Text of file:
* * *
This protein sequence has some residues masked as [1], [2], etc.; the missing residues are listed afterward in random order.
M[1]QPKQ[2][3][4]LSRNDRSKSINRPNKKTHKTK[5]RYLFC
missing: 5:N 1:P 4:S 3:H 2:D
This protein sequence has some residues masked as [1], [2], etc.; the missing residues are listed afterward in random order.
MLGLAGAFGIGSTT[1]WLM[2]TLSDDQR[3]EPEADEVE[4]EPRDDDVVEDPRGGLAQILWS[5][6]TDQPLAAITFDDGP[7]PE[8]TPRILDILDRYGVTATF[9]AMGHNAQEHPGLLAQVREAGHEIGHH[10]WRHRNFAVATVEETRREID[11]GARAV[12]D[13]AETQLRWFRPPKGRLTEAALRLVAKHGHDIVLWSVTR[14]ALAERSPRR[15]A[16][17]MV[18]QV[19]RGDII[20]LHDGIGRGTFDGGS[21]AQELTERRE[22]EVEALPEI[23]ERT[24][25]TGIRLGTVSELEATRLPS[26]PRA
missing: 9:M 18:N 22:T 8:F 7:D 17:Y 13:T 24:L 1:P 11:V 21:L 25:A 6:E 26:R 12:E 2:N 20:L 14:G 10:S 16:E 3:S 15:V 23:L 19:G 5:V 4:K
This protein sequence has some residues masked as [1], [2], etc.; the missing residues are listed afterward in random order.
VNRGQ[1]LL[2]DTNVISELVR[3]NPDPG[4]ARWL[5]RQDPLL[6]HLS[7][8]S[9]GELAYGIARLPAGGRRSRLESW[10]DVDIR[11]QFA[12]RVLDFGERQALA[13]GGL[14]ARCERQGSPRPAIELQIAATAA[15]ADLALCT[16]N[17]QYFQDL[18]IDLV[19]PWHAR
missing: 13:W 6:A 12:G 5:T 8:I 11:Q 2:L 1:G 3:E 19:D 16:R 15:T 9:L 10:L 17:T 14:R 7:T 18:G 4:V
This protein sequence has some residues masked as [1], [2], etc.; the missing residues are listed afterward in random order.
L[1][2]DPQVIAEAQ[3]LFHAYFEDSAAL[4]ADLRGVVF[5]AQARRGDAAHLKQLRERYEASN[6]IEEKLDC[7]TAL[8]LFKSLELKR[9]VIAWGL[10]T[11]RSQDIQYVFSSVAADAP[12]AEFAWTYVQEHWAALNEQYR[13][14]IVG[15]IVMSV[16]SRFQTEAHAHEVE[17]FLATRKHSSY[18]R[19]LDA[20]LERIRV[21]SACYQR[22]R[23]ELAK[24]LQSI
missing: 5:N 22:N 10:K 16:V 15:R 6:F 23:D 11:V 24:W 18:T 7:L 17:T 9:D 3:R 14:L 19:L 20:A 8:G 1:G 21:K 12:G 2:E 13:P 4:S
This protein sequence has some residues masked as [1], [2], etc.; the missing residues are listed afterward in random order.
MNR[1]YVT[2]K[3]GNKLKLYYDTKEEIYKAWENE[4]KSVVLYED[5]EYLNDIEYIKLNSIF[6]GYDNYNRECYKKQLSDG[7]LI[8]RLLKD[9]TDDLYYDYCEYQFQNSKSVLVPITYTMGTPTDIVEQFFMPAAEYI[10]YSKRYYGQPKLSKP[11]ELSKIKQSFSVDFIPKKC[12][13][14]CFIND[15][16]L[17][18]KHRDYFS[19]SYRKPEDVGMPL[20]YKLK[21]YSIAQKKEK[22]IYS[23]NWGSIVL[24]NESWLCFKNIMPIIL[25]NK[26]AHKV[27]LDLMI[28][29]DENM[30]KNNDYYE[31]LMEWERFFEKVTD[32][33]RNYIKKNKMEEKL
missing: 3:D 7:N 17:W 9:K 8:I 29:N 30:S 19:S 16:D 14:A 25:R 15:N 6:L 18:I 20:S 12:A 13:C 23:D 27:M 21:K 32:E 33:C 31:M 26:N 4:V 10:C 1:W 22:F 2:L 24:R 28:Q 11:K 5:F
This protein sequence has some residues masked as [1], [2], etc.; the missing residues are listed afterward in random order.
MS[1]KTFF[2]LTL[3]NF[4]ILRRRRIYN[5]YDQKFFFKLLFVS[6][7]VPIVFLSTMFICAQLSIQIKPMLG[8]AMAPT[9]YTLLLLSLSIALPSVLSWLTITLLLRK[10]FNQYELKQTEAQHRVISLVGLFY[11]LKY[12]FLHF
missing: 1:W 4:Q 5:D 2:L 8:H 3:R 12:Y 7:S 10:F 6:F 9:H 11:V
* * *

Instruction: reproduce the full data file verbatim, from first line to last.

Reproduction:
This protein sequence has some residues masked as [1], [2], etc.; the missing residues are listed afterward in random order.
M[1]QPKQ[2][3][4]LSRNDRSKSINRPNKKTHKTK[5]RYLFC
missing: 5:N 1:P 4:S 3:H 2:D
This protein sequence has some residues masked as [1], [2], etc.; the missing residues are listed afterward in random order.
MLGLAGAFGIGSTT[1]WLM[2]TLSDDQR[3]EPEADEVE[4]EPRDDDVVEDPRGGLAQILWS[5][6]TDQPLAAITFDDGP[7]PE[8]TPRILDILDRYGVTATF[9]AMGHNAQEHPGLLAQVREAGHEIGHH[10]WRHRNFAVATVEETRREID[11]GARAV[12]D[13]AETQLRWFRPPKGRLTEAALRLVAKHGHDIVLWSVTR[14]ALAERSPRR[15]A[16][17]MV[18]QV[19]RGDII[20]LHDGIGRGTFDGGS[21]AQELTERRE[22]EVEALPEI[23]ERT[24][25]TGIRLGTVSELEATRLPS[26]PRA
missing: 9:M 18:N 22:T 8:F 7:D 17:Y 13:T 24:L 1:P 11:V 21:L 25:A 6:E 26:R 12:E 2:N 20:L 14:G 10:S 16:E 3:S 15:V 23:L 19:G 5:V 4:K
This protein sequence has some residues masked as [1], [2], etc.; the missing residues are listed afterward in random order.
VNRGQ[1]LL[2]DTNVISELVR[3]NPDPG[4]ARWL[5]RQDPLL[6]HLS[7][8]S[9]GELAYGIARLPAGGRRSRLESW[10]DVDIR[11]QFA[12]RVLDFGERQALA[13]GGL[14]ARCERQGSPRPAIELQIAATAA[15]ADLALCT[16]N[17]QYFQDL[18]IDLV[19]PWHAR
missing: 13:W 6:A 12:G 5:T 8:I 11:Q 2:L 1:G 3:E 19:D 16:R 15:T 9:L 10:L 17:T 14:R 7:T 18:G 4:V
This protein sequence has some residues masked as [1], [2], etc.; the missing residues are listed afterward in random order.
L[1][2]DPQVIAEAQ[3]LFHAYFEDSAAL[4]ADLRGVVF[5]AQARRGDAAHLKQLRERYEASN[6]IEEKLDC[7]TAL[8]LFKSLELKR[9]VIAWGL[10]T[11]RSQDIQYVFSSVAADAP[12]AEFAWTYVQEHWAALNEQYR[13][14]IVG[15]IVMSV[16]SRFQTEAHAHEVE[17]FLATRKHSSY[18]R[19]LDA[20]LERIRV[21]SACYQR[22]R[23]ELAK[24]LQSI
missing: 5:N 22:N 10:K 16:V 15:R 6:F 23:D 11:V 24:W 18:T 7:L 17:T 9:D 3:R 14:L 19:L 20:A 8:G 1:G 21:K 12:G 2:E 13:P 4:S
This protein sequence has some residues masked as [1], [2], etc.; the missing residues are listed afterward in random order.
MNR[1]YVT[2]K[3]GNKLKLYYDTKEEIYKAWENE[4]KSVVLYED[5]EYLNDIEYIKLNSIF[6]GYDNYNRECYKKQLSDG[7]LI[8]RLLKD[9]TDDLYYDYCEYQFQNSKSVLVPITYTMGTPTDIVEQFFMPAAEYI[10]YSKRYYGQPKLSKP[11]ELSKIKQSFSVDFIPKKC[12][13][14]CFIND[15][16]L[17][18]KHRDYFS[19]SYRKPEDVGMPL[20]YKLK[21]YSIAQKKEK[22]IYS[23]NWGSIVL[24]NESWLCFKNIMPIIL[25]NK[26]AHKV[27]LDLMI[28][29]DENM[30]KNNDYYE[31]LMEWERFFEKVTD[32][33]RNYIKKNKMEEKL
missing: 3:D 7:N 17:W 9:K 8:I 29:N 30:S 19:S 16:D 14:A 25:R 15:N 6:L 18:I 20:S 12:A 13:C 23:D 27:M 21:K 32:E 33:C 31:M 26:N 4:V 10:C 1:W 22:F 2:L 24:R 28:Q 11:K 5:F
This protein sequence has some residues masked as [1], [2], etc.; the missing residues are listed afterward in random order.
MS[1]KTFF[2]LTL[3]NF[4]ILRRRRIYN[5]YDQKFFFKLLFVS[6][7]VPIVFLSTMFICAQLSIQIKPMLG[8]AMAPT[9]YTLLLLSLSIALPSVLSWLTITLLLRK[10]FNQYELKQTEAQHRVISLVGLFY[11]LKY[12]FLHF
missing: 1:W 4:Q 5:D 2:L 8:H 3:R 12:Y 7:S 10:F 6:F 9:H 11:V